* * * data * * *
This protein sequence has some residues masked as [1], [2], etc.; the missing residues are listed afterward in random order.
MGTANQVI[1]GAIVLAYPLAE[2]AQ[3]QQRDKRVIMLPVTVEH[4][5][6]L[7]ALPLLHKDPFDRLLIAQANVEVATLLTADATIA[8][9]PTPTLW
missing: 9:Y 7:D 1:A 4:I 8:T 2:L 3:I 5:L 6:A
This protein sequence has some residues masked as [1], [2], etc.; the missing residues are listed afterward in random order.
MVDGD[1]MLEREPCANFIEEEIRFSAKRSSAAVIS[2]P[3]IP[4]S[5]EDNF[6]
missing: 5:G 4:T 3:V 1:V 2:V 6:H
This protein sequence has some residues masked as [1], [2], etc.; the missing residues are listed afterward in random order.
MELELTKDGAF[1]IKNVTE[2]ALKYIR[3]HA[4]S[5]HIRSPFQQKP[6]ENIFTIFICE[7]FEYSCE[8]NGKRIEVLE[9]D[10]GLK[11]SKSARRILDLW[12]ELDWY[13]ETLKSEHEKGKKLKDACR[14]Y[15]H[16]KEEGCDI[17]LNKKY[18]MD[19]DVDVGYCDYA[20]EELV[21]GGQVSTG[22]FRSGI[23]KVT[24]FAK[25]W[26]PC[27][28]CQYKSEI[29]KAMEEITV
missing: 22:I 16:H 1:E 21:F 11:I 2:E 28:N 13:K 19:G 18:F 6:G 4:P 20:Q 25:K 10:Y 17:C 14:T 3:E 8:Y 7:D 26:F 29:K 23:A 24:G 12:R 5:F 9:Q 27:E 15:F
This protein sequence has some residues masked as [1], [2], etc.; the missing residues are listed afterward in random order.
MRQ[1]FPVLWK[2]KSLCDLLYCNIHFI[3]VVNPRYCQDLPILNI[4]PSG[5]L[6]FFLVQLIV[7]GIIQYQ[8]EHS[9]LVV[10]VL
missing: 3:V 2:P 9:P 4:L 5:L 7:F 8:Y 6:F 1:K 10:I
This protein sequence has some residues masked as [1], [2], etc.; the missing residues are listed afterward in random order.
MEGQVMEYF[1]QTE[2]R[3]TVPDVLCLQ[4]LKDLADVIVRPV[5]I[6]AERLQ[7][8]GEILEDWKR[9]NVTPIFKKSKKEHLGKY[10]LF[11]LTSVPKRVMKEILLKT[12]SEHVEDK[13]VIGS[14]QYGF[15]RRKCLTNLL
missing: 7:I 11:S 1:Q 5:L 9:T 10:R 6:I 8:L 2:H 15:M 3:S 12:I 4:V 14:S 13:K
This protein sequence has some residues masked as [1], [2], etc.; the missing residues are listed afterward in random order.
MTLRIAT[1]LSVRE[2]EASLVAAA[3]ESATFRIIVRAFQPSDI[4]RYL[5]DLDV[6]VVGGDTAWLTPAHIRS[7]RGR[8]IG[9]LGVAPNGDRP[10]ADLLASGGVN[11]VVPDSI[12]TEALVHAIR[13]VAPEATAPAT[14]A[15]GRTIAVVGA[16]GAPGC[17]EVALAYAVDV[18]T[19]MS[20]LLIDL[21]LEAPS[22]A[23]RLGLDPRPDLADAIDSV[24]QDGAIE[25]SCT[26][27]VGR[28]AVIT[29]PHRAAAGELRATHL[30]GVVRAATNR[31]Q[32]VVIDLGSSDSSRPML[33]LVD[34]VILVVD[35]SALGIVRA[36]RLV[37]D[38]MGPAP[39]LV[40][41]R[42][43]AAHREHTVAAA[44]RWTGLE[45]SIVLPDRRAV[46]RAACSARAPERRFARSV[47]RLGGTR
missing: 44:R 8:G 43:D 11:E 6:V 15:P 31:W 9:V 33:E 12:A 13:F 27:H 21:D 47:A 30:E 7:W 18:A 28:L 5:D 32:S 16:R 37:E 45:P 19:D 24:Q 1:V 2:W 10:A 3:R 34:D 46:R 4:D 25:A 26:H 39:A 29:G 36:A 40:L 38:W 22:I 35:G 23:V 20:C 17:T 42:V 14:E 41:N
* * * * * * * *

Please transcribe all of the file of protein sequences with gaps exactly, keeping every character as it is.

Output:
This protein sequence has some residues masked as [1], [2], etc.; the missing residues are listed afterward in random order.
MGTANQVI[1]GAIVLAYPLAE[2]AQ[3]QQRDKRVIMLPVTVEH[4][5][6]L[7]ALPLLHKDPFDRLLIAQANVEVATLLTADATIA[8][9]PTPTLW
missing: 9:Y 7:D 1:A 4:I 8:T 2:L 3:I 5:L 6:A
This protein sequence has some residues masked as [1], [2], etc.; the missing residues are listed afterward in random order.
MVDGD[1]MLEREPCANFIEEEIRFSAKRSSAAVIS[2]P[3]IP[4]S[5]EDNF[6]
missing: 5:G 4:T 3:V 1:V 2:V 6:H
This protein sequence has some residues masked as [1], [2], etc.; the missing residues are listed afterward in random order.
MELELTKDGAF[1]IKNVTE[2]ALKYIR[3]HA[4]S[5]HIRSPFQQKP[6]ENIFTIFICE[7]FEYSCE[8]NGKRIEVLE[9]D[10]GLK[11]SKSARRILDLW[12]ELDWY[13]ETLKSEHEKGKKLKDACR[14]Y[15]H[16]KEEGCDI[17]LNKKY[18]MD[19]DVDVGYCDYA[20]EELV[21]GGQVSTG[22]FRSGI[23]KVT[24]FAK[25]W[26]PC[27][28]CQYKSEI[29]KAMEEITV
missing: 22:I 16:H 1:E 21:F 11:I 2:E 28:N 13:K 19:G 18:F 6:G 4:P 20:Q 25:K 10:Y 17:C 14:T 3:E 8:Y 7:D 26:F 29:K 23:A 24:G 12:R 5:F 9:Q 27:E 15:F
This protein sequence has some residues masked as [1], [2], etc.; the missing residues are listed afterward in random order.
MRQ[1]FPVLWK[2]KSLCDLLYCNIHFI[3]VVNPRYCQDLPILNI[4]PSG[5]L[6]FFLVQLIV[7]GIIQYQ[8]EHS[9]LVV[10]VL
missing: 3:V 2:P 9:P 4:L 5:L 7:F 8:Y 6:F 1:K 10:I
This protein sequence has some residues masked as [1], [2], etc.; the missing residues are listed afterward in random order.
MEGQVMEYF[1]QTE[2]R[3]TVPDVLCLQ[4]LKDLADVIVRPV[5]I[6]AERLQ[7][8]GEILEDWKR[9]NVTPIFKKSKKEHLGKY[10]LF[11]LTSVPKRVMKEILLKT[12]SEHVEDK[13]VIGS[14]QYGF[15]RRKCLTNLL
missing: 7:I 11:S 1:Q 5:L 9:T 10:R 6:I 8:L 2:H 15:M 3:S 12:I 4:V 14:S 13:K
This protein sequence has some residues masked as [1], [2], etc.; the missing residues are listed afterward in random order.
MTLRIAT[1]LSVRE[2]EASLVAAA[3]ESATFRIIVRAFQPSDI[4]RYL[5]DLDV[6]VVGGDTAWLTPAHIRS[7]RGR[8]IG[9]LGVAPNGDRP[10]ADLLASGGVN[11]VVPDSI[12]TEALVHAIR[13]VAPEATAPAT[14]A[15]GRTIAVVGA[16]GAPGC[17]EVALAYAVDV[18]T[19]MS[20]LLIDL[21]LEAPS[22]A[23]RLGLDPRPDLADAIDSV[24]QDGAIE[25]SCT[26][27]VGR[28]AVIT[29]PHRAAAGELRATHL[30]GVVRAATNR[31]Q[32]VVIDLGSSDSSRPML[33]LVD[34]VILVVD[35]SALGIVRA[36]RLV[37]D[38]MGPAP[39]LV[40][41]R[42][43]AAHREHTVAAA[44]RWTGLE[45]SIVLPDRRAV[46]RAACSARAPERRFARSV[47]RLGGTR
missing: 44:R 8:G 43:D 11:E 6:V 15:P 31:W 9:V 33:E 12:A 13:F 27:H 21:D 47:A 30:E 7:W 18:A 28:L 5:D 32:S 16:R 37:E 45:P 19:D 24:Q 1:V 2:W 10:A 3:R 34:D 46:R 4:D 25:A 26:H 39:A 29:G 36:A 40:L 38:W 22:I 35:G 23:V 20:C 17:T 42:V 14:E 41:N